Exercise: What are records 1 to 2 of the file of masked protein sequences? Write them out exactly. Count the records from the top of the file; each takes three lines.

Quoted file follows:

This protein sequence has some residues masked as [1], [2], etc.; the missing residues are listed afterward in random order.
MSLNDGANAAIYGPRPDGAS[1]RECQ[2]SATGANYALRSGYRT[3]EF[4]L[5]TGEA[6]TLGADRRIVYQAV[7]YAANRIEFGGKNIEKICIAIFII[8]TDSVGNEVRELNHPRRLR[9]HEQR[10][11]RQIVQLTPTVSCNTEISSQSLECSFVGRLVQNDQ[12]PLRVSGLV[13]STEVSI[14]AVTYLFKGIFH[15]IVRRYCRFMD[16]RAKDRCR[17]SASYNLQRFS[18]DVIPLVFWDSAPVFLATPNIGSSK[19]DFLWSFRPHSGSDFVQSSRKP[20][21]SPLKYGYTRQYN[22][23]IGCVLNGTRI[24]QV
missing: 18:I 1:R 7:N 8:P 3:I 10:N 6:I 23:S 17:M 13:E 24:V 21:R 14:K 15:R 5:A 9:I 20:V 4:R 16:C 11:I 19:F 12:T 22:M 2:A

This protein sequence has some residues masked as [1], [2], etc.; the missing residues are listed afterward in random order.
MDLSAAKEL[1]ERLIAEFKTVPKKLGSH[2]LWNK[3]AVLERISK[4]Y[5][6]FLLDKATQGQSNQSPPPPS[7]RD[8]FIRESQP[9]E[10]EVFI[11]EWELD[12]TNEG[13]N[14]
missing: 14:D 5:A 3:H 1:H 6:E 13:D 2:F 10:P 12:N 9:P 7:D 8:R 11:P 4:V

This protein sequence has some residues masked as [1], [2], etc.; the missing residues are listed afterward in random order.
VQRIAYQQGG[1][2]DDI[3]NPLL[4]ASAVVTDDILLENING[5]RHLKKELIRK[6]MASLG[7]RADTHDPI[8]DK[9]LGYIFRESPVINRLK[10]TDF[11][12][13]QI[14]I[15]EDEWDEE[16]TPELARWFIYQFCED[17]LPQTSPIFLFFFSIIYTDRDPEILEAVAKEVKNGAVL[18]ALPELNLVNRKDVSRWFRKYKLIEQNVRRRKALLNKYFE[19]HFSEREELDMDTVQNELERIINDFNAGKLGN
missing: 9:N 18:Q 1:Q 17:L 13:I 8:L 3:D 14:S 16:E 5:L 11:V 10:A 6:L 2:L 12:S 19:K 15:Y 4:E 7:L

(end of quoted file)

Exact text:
This protein sequence has some residues masked as [1], [2], etc.; the missing residues are listed afterward in random order.
MSLNDGANAAIYGPRPDGAS[1]RECQ[2]SATGANYALRSGYRT[3]EF[4]L[5]TGEA[6]TLGADRRIVYQAV[7]YAANRIEFGGKNIEKICIAIFII[8]TDSVGNEVRELNHPRRLR[9]HEQR[10][11]RQIVQLTPTVSCNTEISSQSLECSFVGRLVQNDQ[12]PLRVSGLV[13]STEVSI[14]AVTYLFKGIFH[15]IVRRYCRFMD[16]RAKDRCR[17]SASYNLQRFS[18]DVIPLVFWDSAPVFLATPNIGSSK[19]DFLWSFRPHSGSDFVQSSRKP[20][21]SPLKYGYTRQYN[22][23]IGCVLNGTRI[24]QV
missing: 18:I 1:R 7:N 8:P 3:I 10:N 6:I 23:S 17:M 13:E 24:V 21:R 14:K 15:R 5:A 9:I 20:V 4:R 16:C 11:I 19:F 12:T 22:M 2:A

This protein sequence has some residues masked as [1], [2], etc.; the missing residues are listed afterward in random order.
MDLSAAKEL[1]ERLIAEFKTVPKKLGSH[2]LWNK[3]AVLERISK[4]Y[5][6]FLLDKATQGQSNQSPPPPS[7]RD[8]FIRESQP[9]E[10]EVFI[11]EWELD[12]TNEG[13]N[14]
missing: 14:D 5:A 3:H 1:H 6:E 13:D 2:F 10:P 12:N 9:P 7:D 8:R 11:P 4:V